Hackers backed by North Korea’s government exploited a critical Chrome zeroday in an attempt to infect the computers of hundreds of people working in a wide range of industries, including the news media, IT, cryptocurrency, and financial services, Google said Thursday.
The flaw, tracked as CVE-2022-0609, was exploited by two separate North Korean hacking groups. Both groups deployed the same exploit kit on websites that either belonged to legitimate organizations and were hacked or were set up for the express purpose of serving attack code on unsuspecting visitors. One group was dubbed Operation Dream Job, and it targeted more than 250 people working for 10 different companies. The other group, known as AppleJeus, targeted 85 users.
Dream jobs and cryptocurrency riches
“We suspect that these groups work for the same entity with a shared supply chain, hence the use of the same exploit kit, but each operate with a different mission set and deploy different techniques,” Adam Weidemann, a researcher on Google’s threat analysis group, wrote in a post. “It is possible that other North Korean government-backed attackers have access to the same exploit kit.”
Operation Dream Job has been active since at least June 2020, when researchers at security firm ClearSky observed the group targeting defense and governmental companies. Bad guys targeted specific employees in the organizations with fake offers of a “dream job” with companies such as Boeing, McDonnell Douglas, and BAE. The hackers devised an elaborate social-engineering campaign that used fictitious LinkedIn profiles, emails, WhatsApp messages, and phone calls. The goal of the campaign was both to steal money and collect intelligence.
AppleJeus, meanwhile, dates back to at least 2018. That’s when researchers from security firm Kaspersky saw North Korean hackers targeting a cryptocurrency exchange using malware that posed as a cryptocurrency trading application.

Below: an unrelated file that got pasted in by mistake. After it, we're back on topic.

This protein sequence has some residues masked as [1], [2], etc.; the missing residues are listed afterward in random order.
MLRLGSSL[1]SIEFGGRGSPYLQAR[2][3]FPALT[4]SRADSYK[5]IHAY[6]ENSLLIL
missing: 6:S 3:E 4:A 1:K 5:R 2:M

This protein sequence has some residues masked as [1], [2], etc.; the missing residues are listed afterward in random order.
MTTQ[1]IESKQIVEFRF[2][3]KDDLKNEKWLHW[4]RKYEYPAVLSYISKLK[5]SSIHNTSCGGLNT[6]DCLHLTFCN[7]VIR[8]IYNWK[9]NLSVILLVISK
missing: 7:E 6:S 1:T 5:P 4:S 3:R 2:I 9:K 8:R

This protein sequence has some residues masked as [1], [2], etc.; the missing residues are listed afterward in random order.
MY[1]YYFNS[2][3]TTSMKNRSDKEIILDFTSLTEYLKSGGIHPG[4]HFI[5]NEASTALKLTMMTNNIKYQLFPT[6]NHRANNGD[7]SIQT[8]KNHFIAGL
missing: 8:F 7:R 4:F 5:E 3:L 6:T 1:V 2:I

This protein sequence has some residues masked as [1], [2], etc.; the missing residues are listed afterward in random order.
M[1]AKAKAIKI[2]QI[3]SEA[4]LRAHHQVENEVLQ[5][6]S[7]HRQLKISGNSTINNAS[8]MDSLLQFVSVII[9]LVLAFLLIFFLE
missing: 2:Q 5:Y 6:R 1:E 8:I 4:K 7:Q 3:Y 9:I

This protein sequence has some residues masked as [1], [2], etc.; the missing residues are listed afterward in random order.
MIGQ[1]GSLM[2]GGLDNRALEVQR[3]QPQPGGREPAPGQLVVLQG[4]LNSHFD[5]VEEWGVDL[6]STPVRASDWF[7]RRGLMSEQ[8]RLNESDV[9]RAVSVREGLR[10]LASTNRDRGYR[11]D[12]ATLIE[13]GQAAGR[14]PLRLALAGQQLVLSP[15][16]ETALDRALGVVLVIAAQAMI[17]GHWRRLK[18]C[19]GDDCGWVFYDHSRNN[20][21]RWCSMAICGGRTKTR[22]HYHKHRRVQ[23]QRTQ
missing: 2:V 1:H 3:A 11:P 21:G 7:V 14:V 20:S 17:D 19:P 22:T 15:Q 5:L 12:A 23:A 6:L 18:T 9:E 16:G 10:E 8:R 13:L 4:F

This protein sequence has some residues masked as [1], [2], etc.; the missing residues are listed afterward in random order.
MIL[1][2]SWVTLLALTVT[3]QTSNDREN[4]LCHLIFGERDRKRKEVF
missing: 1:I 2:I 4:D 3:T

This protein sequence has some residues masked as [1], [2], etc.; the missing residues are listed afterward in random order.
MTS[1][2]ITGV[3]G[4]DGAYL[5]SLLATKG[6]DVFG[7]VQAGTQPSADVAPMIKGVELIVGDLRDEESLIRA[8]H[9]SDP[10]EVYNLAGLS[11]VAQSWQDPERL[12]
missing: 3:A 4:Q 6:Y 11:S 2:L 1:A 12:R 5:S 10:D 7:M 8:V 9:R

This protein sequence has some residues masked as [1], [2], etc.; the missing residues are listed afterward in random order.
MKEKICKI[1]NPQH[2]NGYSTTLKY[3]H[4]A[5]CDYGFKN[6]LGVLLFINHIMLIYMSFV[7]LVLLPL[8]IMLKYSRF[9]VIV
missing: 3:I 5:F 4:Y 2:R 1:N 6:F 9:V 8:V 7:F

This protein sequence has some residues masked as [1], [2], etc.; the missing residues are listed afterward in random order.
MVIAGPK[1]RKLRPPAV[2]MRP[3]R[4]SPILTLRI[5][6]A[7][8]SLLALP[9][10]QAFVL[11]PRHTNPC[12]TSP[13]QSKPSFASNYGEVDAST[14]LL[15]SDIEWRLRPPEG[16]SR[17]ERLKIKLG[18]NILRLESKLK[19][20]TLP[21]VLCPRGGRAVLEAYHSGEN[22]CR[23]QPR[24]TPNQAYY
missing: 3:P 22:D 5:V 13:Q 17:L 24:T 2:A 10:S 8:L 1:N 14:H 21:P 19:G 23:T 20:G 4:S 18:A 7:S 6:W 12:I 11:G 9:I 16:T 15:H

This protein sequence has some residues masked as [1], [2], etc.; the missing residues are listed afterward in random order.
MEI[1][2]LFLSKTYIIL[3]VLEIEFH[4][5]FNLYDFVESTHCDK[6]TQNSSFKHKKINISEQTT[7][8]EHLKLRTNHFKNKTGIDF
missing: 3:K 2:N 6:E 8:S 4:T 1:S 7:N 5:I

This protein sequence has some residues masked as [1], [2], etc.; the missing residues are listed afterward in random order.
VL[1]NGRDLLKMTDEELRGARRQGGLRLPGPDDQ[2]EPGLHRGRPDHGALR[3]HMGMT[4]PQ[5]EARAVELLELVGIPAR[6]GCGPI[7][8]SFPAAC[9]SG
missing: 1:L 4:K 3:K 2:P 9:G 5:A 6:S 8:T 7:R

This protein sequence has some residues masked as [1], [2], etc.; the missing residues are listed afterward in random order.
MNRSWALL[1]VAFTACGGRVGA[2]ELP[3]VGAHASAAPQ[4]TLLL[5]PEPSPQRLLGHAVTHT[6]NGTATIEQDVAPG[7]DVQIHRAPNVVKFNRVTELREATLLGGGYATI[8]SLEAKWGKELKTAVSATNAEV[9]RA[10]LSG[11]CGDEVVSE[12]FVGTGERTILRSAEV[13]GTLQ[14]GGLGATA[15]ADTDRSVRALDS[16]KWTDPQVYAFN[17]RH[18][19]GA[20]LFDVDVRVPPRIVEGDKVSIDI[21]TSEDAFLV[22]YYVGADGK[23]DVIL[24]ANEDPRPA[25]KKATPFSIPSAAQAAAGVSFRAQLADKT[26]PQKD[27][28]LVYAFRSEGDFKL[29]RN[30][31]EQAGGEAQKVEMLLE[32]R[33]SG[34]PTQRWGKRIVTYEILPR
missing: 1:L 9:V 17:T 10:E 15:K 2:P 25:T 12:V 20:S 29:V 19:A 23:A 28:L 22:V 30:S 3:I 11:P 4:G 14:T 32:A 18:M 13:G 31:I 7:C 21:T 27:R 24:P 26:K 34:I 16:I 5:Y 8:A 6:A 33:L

The AppleJeus operation was notable for its use of a malicious app that was written for macOS, which company researchers said was probably the first time an APT—short for government-backed “advanced persistent threat group”—used malware to target that platform. Also noteworthy was the group’s use of malware that ran solely in memory without writing a file to the hard drive, an advanced feature that makes detection much harder.
One of the two groups (Weidemann didn’t say which one) also used some of the same control servers to infect security researchers last year. The campaign used fictitious Twitter personas to develop relationships with the researchers. Once a level of trust was established, the hackers used either an Internet Explorer zeroday or a malicious Visual Studio project that purportedly contained source code for a proof-of-concept exploit.
In February, Google researchers learned of a critical vulnerability in Chrome that was being actively exploited in the wild. Company engineers fixed the vulnerability and gave it the designation CVE-2022-0609. On Thursday, the company provided more details about the vulnerability and how the two North Korean hackers had exploited it.
Operation Dream Job sent targets emails that purported to come from job recruiters working for Disney, Google, and Oracle. Links embedded into the email spoofed legitimate job hunting sites such as Indeed and ZipRecruiter. The sites contained an iframe that triggered the exploit.
Here’s an example of one of the pages used:
Members of Operation AppleJeus compromised the websites of at least two legitimate financial services companies and a variety of ad hoc sites pushing malicious cryptocurrency apps. Like the Dream Job sites, the sites used by AppleJeus also contained iframes that triggered the exploit.
Is there a sandbox escape in this kit?
The exploit kit was written in a way to carefully conceal the attack by, among other things, disguising the exploit code and triggering remote code execution only in select cases. The kit also appears to have used a separate exploit to break out of the Chrome security sandbox. The Google researchers were unable to determine that escape code, leaving open the possibility that the vulnerability it exploited has yet to be patched.